Warner Brothers attempts to keep the Harry Potter franchise rolling with this film from Director David Yates and first-time screenwriter J.K. Rowling—you may have heard of her. Fantastic Beasts is set in the 1920s and focuses on Newt Scamander (Eddie Redmayne), a British wizard visiting America with his case full of magical beasts. Fans will finally see how the magical world operates in America, which could be fascinating, but will a movie set in the Harry Potter universe take off without Harry Potter? That is the billion dollar question.
Manchester by the Sea (11/18)
Written and Directed by Kenneth Lonergan, Manchester by the Sea has been garnering effusive reviews on the festival circuit. Many reviewers are hailing the film as a surefire Oscar nomination for star Casey Affleck and possibly for Michelle Williams as well. The film is a story about loss, grief, and family as Affleck’s character finds out that he is the designated guardian for his teenage nephew after his brother dies. Based on the trailer, it looks to be a solid drama that’s also darkly funny. The universal praise has put this one high on my list as a must-see.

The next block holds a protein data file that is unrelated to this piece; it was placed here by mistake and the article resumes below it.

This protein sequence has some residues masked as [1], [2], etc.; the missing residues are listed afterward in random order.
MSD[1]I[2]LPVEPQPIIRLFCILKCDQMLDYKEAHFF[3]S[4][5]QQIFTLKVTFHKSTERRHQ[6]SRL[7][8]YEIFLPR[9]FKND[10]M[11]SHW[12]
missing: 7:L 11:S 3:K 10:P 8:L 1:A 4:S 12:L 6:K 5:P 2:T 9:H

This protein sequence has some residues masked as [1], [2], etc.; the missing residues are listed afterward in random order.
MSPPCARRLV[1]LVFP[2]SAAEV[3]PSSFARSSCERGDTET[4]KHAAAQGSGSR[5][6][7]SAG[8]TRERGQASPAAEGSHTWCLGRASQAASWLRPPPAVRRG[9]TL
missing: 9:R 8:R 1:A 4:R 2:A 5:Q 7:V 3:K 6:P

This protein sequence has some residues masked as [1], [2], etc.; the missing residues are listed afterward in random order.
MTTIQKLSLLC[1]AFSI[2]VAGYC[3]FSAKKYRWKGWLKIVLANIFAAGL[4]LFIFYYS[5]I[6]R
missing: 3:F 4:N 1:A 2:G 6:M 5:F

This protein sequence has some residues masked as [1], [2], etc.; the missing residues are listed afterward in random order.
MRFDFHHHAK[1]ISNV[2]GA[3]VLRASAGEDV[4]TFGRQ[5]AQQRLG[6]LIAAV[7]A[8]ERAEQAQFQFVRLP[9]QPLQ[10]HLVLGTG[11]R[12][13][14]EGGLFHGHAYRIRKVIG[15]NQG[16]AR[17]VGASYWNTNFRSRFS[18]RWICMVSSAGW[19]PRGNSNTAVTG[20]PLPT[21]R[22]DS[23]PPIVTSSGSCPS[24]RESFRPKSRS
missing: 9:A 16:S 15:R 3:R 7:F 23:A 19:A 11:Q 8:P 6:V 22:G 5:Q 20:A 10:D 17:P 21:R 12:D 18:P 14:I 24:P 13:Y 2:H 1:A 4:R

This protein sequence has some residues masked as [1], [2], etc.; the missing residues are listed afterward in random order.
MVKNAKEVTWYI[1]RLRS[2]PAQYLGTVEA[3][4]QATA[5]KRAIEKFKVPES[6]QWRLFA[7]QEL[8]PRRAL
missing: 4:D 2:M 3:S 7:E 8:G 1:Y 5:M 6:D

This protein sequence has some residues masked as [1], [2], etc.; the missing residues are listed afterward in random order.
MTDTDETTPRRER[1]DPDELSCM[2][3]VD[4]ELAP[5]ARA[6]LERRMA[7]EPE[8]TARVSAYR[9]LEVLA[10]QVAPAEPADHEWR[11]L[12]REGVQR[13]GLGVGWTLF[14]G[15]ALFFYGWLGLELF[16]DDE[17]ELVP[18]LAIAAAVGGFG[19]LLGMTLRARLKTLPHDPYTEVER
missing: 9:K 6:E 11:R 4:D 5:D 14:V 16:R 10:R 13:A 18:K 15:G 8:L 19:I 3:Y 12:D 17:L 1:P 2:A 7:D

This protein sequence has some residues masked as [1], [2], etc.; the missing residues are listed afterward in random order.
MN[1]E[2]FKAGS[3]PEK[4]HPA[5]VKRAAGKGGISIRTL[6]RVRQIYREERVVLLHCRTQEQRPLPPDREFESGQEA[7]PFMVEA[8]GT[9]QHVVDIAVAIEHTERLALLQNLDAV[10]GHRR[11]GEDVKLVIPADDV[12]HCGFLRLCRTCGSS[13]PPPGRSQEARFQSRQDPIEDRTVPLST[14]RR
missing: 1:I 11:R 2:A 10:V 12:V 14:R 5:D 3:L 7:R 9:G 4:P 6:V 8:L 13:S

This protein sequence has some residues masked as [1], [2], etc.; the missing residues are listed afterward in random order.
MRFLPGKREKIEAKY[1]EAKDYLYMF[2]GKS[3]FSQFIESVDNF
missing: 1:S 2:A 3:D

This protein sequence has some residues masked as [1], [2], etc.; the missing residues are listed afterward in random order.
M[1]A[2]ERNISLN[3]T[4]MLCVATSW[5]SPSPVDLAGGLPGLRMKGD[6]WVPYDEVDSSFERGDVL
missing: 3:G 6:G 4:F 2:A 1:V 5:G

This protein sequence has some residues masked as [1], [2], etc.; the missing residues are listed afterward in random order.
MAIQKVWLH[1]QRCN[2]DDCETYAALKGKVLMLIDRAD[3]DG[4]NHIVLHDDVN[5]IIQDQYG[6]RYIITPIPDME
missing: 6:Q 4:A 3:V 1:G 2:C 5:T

I’m a sucker for any World War II film, especially one that involves spies, so Allied, starring Brad Pitt and Marion Cotillard, looks to be right up my alley. Pitt and Cotillard play spies for America and France respectively. The two of them find love, but in this game nothing is ever what it seems, so there will be plenty of intrigue. I’m a big fan of both actors, so I’m looking forward to seeing them work together in one of my favorite genres. Robert Zemeckis directs from a script by Steven Knight.
Bad Santa 2 (11/23)